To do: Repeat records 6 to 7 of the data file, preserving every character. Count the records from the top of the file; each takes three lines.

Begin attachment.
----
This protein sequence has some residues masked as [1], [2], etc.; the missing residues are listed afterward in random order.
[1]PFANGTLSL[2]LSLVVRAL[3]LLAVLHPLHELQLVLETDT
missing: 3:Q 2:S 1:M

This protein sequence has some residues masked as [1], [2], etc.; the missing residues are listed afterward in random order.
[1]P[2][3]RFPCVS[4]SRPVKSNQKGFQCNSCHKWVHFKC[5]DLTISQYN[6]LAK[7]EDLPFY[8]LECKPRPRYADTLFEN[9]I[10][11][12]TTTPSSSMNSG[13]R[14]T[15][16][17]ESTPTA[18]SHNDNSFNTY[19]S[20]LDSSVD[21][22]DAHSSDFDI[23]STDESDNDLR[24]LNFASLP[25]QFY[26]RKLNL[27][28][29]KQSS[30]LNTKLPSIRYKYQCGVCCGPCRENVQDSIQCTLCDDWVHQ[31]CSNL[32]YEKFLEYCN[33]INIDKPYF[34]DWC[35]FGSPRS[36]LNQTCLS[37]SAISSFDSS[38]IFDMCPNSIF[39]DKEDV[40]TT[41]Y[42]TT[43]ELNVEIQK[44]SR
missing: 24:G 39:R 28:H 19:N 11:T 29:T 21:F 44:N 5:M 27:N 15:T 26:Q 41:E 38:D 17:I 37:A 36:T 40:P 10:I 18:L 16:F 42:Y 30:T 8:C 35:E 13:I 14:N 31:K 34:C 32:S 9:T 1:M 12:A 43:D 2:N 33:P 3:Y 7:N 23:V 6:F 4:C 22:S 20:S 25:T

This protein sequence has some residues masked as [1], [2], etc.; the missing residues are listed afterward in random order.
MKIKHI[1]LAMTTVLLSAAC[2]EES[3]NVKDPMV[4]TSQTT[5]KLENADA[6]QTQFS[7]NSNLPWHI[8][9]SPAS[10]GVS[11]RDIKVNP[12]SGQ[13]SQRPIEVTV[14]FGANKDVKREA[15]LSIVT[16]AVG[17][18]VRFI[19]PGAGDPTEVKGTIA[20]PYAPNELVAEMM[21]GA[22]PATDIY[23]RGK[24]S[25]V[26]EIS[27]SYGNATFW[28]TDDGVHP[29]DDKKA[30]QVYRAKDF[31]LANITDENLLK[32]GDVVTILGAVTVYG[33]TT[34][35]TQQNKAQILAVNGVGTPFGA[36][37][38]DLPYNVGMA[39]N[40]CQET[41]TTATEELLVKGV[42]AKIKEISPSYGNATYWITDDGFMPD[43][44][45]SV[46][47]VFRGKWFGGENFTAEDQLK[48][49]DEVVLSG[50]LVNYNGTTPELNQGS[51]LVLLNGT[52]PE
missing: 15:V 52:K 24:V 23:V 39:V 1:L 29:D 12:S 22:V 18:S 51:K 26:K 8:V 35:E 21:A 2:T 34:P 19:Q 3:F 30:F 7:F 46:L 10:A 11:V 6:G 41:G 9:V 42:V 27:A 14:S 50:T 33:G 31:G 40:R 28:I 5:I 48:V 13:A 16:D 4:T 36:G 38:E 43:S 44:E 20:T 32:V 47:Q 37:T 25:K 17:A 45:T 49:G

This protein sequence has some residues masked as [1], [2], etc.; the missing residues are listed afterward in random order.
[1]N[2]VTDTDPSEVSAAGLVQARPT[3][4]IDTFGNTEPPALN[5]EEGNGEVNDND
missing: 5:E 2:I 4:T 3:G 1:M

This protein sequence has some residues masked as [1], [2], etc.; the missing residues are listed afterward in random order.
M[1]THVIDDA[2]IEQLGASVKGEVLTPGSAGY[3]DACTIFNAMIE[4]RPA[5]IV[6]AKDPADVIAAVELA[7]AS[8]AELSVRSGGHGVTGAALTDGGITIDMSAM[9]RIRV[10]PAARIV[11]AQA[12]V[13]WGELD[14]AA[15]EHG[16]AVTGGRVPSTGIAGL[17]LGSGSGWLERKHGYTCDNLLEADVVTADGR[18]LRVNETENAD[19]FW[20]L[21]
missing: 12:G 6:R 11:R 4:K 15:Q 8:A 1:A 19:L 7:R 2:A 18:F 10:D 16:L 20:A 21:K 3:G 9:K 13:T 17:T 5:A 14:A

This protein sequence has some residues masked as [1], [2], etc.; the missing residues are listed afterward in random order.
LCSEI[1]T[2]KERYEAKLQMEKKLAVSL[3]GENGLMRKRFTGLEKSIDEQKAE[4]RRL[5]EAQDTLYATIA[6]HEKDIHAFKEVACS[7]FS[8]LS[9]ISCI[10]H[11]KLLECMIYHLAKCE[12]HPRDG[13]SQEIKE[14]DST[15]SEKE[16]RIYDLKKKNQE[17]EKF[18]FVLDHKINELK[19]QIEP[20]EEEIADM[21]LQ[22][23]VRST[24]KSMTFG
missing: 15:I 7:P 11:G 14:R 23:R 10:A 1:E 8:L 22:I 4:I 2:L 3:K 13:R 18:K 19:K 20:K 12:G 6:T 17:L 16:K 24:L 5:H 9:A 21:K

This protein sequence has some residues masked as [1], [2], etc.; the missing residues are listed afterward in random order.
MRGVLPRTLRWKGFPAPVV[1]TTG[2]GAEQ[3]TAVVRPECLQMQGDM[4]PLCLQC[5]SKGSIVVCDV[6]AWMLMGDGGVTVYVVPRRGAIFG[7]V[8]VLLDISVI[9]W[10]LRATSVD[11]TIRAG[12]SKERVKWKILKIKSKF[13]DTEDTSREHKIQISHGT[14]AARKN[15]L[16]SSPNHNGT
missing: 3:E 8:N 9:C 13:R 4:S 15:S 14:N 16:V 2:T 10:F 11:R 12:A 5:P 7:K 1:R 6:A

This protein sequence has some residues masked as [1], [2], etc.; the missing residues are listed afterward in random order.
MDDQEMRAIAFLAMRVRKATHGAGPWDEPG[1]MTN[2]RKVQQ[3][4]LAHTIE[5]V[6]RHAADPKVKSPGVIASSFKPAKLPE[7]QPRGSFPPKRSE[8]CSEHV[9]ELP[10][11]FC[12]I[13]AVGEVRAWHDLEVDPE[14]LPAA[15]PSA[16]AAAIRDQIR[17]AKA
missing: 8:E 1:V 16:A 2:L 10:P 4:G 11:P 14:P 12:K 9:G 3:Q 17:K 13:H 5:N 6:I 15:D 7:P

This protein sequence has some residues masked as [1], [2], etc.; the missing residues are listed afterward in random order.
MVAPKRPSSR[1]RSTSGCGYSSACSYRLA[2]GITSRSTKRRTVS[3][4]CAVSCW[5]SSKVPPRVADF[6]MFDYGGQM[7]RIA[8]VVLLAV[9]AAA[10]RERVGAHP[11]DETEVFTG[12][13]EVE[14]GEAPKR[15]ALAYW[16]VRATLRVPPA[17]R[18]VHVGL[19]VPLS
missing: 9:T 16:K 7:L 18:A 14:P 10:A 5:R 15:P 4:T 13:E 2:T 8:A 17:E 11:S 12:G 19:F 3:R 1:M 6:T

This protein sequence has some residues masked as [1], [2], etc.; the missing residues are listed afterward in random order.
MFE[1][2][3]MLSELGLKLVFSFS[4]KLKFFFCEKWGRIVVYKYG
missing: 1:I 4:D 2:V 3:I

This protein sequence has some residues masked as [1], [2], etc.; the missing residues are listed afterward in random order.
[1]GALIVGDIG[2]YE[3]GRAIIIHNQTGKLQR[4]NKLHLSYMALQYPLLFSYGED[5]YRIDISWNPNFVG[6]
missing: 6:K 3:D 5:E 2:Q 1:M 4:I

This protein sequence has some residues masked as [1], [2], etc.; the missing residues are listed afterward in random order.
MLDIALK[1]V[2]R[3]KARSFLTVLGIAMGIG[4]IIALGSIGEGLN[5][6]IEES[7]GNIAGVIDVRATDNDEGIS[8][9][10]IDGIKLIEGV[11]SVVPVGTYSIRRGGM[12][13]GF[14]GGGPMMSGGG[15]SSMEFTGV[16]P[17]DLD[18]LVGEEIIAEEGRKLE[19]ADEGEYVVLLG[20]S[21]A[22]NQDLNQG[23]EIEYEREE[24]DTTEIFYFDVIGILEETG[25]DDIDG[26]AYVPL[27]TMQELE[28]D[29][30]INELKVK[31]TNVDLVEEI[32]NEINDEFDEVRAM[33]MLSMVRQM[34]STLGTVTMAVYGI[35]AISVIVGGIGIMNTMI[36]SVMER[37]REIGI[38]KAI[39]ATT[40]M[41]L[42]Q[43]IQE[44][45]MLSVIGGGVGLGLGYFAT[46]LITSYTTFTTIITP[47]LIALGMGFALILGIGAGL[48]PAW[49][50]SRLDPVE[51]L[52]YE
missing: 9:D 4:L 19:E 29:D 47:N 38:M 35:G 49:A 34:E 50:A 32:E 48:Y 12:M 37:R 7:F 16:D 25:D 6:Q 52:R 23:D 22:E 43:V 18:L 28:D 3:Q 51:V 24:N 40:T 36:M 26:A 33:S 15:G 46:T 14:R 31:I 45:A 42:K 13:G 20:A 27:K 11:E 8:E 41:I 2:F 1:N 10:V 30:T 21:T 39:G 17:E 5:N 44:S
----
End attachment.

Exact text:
This protein sequence has some residues masked as [1], [2], etc.; the missing residues are listed afterward in random order.
LCSEI[1]T[2]KERYEAKLQMEKKLAVSL[3]GENGLMRKRFTGLEKSIDEQKAE[4]RRL[5]EAQDTLYATIA[6]HEKDIHAFKEVACS[7]FS[8]LS[9]ISCI[10]H[11]KLLECMIYHLAKCE[12]HPRDG[13]SQEIKE[14]DST[15]SEKE[16]RIYDLKKKNQE[17]EKF[18]FVLDHKINELK[19]QIEP[20]EEEIADM[21]LQ[22][23]VRST[24]KSMTFG
missing: 15:I 7:P 11:G 14:R 23:R 10:A 1:E 8:L 22:I 4:I 2:L 3:K 13:R 18:K 19:K 20:K 12:G 6:T 17:L 16:K 24:L 5:H 9:A 21:K

This protein sequence has some residues masked as [1], [2], etc.; the missing residues are listed afterward in random order.
MRGVLPRTLRWKGFPAPVV[1]TTG[2]GAEQ[3]TAVVRPECLQMQGDM[4]PLCLQC[5]SKGSIVVCDV[6]AWMLMGDGGVTVYVVPRRGAIFG[7]V[8]VLLDISVI[9]W[10]LRATSVD[11]TIRAG[12]SKERVKWKILKIKSKF[13]DTEDTSREHKIQISHGT[14]AARKN[15]L[16]SSPNHNGT
missing: 3:E 8:N 9:C 13:R 4:S 15:S 14:N 16:V 2:T 10:F 11:R 12:A 5:P 7:K 1:R 6:A